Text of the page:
To some folks, managing people is the hardest part of being a leader. Whether you are a recently promoted supervisor or a seasoned experienced manager, it is never easy, and it is constantly changing with the new generations and vibes of the people. A local fast food manager told me last week he had two people call in to say they weren’t coming in because they found some Pokemons in a local area. They didn’t even pretend to be sick; they just admitted they were playing “Pokemon Go.” What were they thinking? Why is there such a draw to that game? How can you make the workplace that exciting that people want to come to work?

Little time is spent in the workplace concentrating on making the workplace the place everyone wants to work, although managers will admit their jobs are easier when they have more tenured people. Therefore, it makes sense to focus on the workplace and make it more inviting, more challenging, and more desirable for every generation of associates. If you don’t have a creative human resource department, enlist associates that are creative to come up with fun, interesting instructional posters. Reward the most percentage of accurate orders with a fun cookout or something to make an 8-5 job fun.

New supervisors are usually promoted from associate position without any training. As if it doesn’t take any special training to be a leader; ha! Trust me; it does take special training to keep associates motivated and to discipline while encouraging people in order to keep them motivated to execute their jobs well. It’s very important, but not much time is spent wondering how to ignite passion among the team. With passion, you increase productivity and accuracy. Many managers look at purchasing software or material handling equipment to increase productivity, but if they would just look at motivating their workforce and developing a positive culture, they could do more with a lot less. How do you start?

The first step is to acknowledge that all people are different and the same leadership style may not work on some as it does on others. Just as a basketball coach may yell at some players to make them play well, some players totally melt when yelled at and give up. There are four basic personalities that people will fall into. Because I’m in the logistics world, I have renamed them. There’s Type A (the bulldozer), Type B (the ambulance driver), Type C (the submarine), and Type D (the hang glider). It’s helpful to identify what personality you fall into and to acknowledge your traits. Managers tend to treat the workforce the same as their own personalities and don’t acknowledge the personalities of the employees. Changing their style to fit the personality they are working with would reap better results. For instance, if you have a task that is a one-person task and not a team job, pick a Type C to do it. Submarines just like to get a job and execute it (much like the submarine dives down to execute a task) and when the job is done, voila, they come up for air. A submarine would rather work alone than in groups. Submarines would have trouble in charge of a team meeting.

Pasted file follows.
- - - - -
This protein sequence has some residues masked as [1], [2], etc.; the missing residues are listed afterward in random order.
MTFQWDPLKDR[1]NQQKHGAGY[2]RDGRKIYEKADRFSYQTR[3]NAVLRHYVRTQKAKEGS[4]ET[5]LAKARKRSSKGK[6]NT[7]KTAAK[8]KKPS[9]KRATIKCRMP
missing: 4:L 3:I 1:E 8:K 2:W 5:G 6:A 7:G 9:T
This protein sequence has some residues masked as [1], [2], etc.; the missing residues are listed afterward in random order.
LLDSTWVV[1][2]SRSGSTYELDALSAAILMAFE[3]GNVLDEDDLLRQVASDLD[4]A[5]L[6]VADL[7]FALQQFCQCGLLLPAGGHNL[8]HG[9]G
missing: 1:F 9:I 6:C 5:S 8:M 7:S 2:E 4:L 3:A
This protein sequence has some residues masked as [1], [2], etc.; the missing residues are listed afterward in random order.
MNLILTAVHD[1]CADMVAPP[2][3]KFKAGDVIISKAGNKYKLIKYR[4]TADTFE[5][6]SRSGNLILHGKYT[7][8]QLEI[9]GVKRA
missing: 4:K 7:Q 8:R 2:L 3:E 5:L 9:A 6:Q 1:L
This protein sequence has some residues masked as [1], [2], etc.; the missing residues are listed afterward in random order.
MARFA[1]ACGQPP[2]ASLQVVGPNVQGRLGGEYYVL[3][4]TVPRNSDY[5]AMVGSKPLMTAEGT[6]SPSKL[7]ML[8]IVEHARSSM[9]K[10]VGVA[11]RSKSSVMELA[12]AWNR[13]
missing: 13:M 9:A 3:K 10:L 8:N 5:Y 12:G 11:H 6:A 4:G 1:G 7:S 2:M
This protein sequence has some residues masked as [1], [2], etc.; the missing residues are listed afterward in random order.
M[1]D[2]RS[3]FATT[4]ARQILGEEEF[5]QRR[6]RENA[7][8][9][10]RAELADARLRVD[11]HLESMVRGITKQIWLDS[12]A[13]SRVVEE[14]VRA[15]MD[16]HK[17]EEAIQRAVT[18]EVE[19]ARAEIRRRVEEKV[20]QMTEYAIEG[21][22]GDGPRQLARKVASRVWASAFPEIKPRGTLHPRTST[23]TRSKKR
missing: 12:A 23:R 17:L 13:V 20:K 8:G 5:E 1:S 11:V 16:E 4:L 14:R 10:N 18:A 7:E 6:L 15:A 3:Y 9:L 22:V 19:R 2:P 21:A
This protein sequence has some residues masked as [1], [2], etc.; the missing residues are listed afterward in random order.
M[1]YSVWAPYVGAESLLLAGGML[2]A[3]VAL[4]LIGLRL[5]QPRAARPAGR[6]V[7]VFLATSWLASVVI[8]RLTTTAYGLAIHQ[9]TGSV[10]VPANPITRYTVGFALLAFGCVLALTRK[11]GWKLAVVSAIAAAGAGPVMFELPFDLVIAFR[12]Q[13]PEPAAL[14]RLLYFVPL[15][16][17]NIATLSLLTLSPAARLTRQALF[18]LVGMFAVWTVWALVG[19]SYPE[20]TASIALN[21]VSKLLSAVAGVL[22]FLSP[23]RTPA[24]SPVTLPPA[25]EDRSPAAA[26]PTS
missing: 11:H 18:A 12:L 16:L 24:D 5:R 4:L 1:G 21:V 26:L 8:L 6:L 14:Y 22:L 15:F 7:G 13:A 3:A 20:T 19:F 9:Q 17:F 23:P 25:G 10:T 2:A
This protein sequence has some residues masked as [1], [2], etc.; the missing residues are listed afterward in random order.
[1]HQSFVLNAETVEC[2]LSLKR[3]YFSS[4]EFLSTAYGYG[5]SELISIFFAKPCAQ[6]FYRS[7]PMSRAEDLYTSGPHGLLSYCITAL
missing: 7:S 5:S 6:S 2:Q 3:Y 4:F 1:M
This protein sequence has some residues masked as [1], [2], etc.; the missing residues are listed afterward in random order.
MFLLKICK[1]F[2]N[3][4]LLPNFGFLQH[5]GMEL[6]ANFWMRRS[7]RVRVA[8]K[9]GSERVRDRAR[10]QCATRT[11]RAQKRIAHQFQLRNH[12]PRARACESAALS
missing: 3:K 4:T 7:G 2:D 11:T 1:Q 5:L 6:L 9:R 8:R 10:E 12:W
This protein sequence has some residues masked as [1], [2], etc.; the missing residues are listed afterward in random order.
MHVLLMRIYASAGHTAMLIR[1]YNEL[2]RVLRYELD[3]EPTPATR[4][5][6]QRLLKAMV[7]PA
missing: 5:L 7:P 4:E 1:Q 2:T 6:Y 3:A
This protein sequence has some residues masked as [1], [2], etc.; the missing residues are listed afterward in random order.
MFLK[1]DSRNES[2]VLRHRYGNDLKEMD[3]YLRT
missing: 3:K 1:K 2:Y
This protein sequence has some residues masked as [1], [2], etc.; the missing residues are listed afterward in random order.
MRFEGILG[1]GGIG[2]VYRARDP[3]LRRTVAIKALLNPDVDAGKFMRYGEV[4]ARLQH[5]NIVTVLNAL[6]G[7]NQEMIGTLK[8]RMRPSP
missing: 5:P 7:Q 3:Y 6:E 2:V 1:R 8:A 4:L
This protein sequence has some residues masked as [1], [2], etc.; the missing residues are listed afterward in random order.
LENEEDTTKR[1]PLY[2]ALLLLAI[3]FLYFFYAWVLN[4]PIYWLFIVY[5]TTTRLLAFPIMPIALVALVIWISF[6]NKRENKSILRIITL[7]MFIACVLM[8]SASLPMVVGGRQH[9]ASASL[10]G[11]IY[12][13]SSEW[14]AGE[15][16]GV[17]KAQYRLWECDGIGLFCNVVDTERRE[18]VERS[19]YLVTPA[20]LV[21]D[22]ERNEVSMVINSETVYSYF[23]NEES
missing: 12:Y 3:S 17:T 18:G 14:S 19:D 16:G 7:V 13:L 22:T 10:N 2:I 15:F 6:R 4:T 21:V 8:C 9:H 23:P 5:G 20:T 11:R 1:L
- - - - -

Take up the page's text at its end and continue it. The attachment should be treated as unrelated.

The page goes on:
A hang glider just wants everyone to get along. Therefore, a hang glider usually will complete a task for an associate instead of confronting the associate for a job not done correctly. A hang glider will have trouble disciplining or firing an individual.

The ambulance driver is the person to call on for the “feel good” promotions. They want to take care of everyone and would be a good nurturer for new people.

The bulldozers are the people that want your job or may be your boss. They just want to get the job done and often times don’t care who gets rolled over in the process.

The top leadership skills include the ability to communicate, delegate, provide feedback, be trustworthy, act as a positive team builder, and be creative and responsive. The typical manager skills still come in to play but if you can adjust your delivery, assignments, and reactions based on the associates’ personality and not yours, you will find it to be much more effective.

Besides personalities, managers now deal with new thoughts and trends of generations. The Gen X, or millennial generation, were born between the 19880s and 2000 and known as the entitlement generation. The next generation just now entering the workforce (16) are the Gen Z or the “Post” generation. The millennials require feedback good and bad. Remember they came from the generation of “everyone gets a trophy.” The positive thing about millennials is their “can do” attitude, and they have the confidence and positivity to complete a task. Millennials are also not afraid of technology or automation and adapt to it very well. They would be good trainers for the older workforce. Although they don’t always respond well to being managed, they expect a manager to seek out their opinions and ideas with respect. Lead your team into greatness!